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New skills will define future workers: Deloitte

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Jobs that require interpersonal and creative skills, conflict resolution, cognitive work and sales will be increasingly in demand over the next decade, despite the automation revolution, Deloitte says.

This means companies must build community trust and embed ethical behaviour, diversity and inclusion in their decision-making and culture.

The ability to interact and build relationships with clients and stakeholders is the most in-demand skill in the economy, with a severe shortage of workers displaying such attributes.

The finance sector in particular needs to double the number of workers with such skills, the consultancy says. There will also be a shortage of staff with organisational and time management abilities, and digital skills.

Soft-skill jobs that focus on areas such as championing professional ethics and exercising emotional judgment will account for two-thirds of all jobs by 2030, according to a Deloitte report.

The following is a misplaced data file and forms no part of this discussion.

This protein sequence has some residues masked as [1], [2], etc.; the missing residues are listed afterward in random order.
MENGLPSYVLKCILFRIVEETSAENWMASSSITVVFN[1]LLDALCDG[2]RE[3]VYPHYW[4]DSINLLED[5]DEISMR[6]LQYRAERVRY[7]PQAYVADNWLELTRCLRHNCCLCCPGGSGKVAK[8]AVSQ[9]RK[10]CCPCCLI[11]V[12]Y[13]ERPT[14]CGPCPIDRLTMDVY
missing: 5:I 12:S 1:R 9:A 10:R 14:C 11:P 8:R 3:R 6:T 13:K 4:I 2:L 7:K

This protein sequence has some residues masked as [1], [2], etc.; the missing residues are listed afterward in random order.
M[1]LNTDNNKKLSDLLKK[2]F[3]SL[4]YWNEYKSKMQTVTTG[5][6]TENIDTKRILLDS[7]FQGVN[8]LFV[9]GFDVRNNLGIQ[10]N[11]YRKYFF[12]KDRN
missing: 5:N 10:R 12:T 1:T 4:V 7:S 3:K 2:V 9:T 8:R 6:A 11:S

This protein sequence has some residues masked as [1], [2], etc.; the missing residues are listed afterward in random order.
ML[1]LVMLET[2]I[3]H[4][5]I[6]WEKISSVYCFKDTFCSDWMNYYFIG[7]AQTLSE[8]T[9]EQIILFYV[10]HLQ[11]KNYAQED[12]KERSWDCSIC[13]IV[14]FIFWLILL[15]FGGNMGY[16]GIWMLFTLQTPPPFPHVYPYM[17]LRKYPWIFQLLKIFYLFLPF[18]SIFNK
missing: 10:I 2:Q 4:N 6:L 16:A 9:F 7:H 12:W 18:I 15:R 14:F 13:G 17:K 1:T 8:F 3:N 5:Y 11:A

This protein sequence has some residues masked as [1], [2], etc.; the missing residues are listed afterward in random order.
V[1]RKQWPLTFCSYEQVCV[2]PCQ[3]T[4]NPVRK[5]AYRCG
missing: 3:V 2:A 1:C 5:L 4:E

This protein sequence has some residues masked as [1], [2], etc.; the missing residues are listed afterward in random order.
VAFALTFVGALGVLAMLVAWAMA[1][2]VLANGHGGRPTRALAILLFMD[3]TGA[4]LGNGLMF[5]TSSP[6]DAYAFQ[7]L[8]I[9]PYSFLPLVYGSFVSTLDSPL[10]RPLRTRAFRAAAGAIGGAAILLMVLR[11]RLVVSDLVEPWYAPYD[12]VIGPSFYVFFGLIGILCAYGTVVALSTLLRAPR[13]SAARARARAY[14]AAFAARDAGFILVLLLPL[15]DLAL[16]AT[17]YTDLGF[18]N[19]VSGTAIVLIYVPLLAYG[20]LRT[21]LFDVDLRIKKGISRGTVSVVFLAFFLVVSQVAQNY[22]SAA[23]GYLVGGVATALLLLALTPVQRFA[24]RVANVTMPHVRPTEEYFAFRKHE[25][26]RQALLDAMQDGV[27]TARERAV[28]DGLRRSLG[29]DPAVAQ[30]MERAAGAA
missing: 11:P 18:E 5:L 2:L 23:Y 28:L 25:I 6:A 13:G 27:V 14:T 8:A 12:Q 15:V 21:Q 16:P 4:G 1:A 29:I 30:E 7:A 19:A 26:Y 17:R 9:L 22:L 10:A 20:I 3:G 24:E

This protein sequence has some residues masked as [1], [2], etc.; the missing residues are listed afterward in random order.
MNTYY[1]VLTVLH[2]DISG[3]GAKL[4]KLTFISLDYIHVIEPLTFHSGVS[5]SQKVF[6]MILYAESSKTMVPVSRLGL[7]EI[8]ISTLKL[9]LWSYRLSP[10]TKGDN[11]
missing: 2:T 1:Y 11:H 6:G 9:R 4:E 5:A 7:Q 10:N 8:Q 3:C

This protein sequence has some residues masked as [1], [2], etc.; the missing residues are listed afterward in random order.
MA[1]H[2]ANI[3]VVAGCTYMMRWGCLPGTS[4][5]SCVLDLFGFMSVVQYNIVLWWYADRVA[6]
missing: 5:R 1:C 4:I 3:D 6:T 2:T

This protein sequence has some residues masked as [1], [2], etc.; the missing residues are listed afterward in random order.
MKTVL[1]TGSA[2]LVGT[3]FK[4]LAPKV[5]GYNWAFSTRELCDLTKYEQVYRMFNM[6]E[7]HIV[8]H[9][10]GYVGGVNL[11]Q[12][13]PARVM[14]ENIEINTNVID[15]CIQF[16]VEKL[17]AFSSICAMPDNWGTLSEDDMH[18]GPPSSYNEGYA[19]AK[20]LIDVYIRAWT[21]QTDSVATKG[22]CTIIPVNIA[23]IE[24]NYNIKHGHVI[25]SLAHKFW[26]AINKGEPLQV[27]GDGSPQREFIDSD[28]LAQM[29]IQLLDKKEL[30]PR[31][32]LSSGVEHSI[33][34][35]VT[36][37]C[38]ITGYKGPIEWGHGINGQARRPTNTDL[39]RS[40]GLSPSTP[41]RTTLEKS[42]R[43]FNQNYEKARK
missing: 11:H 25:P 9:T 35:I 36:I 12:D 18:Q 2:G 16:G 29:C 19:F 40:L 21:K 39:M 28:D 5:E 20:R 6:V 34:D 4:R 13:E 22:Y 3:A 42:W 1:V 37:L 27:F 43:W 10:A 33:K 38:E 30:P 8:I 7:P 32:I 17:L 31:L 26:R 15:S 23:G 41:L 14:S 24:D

Businesses must provide the right training for workers to transition from jobs susceptible to automation to those complemented by technology.

The future of work will require more and better on-the-job learning than Australian companies have today. Returns from such learning have been increasing for a while because skill requirements are changing faster and becoming more job-specific, the study says.

“Many more jobs will change in nature because of automation, rather than disappear altogether,” Deloitte Access Economics partner David Rumbens said.

“We can use technology to our advantage to create more meaningful and productive jobs involving more meaningful and well-paid work.”

A continued shift from routine work to cognitive work will make project and program administrators, information and organisation professionals, general managers and C-suite executives, and health and welfare support workers the fastest-growing occupations.

Deloitte says national income will lift by $36 billion a year from 2030 if workers are provided with the right skills, and if industries improve matching between what businesses need and the skills workers have, and create more flexible workplaces.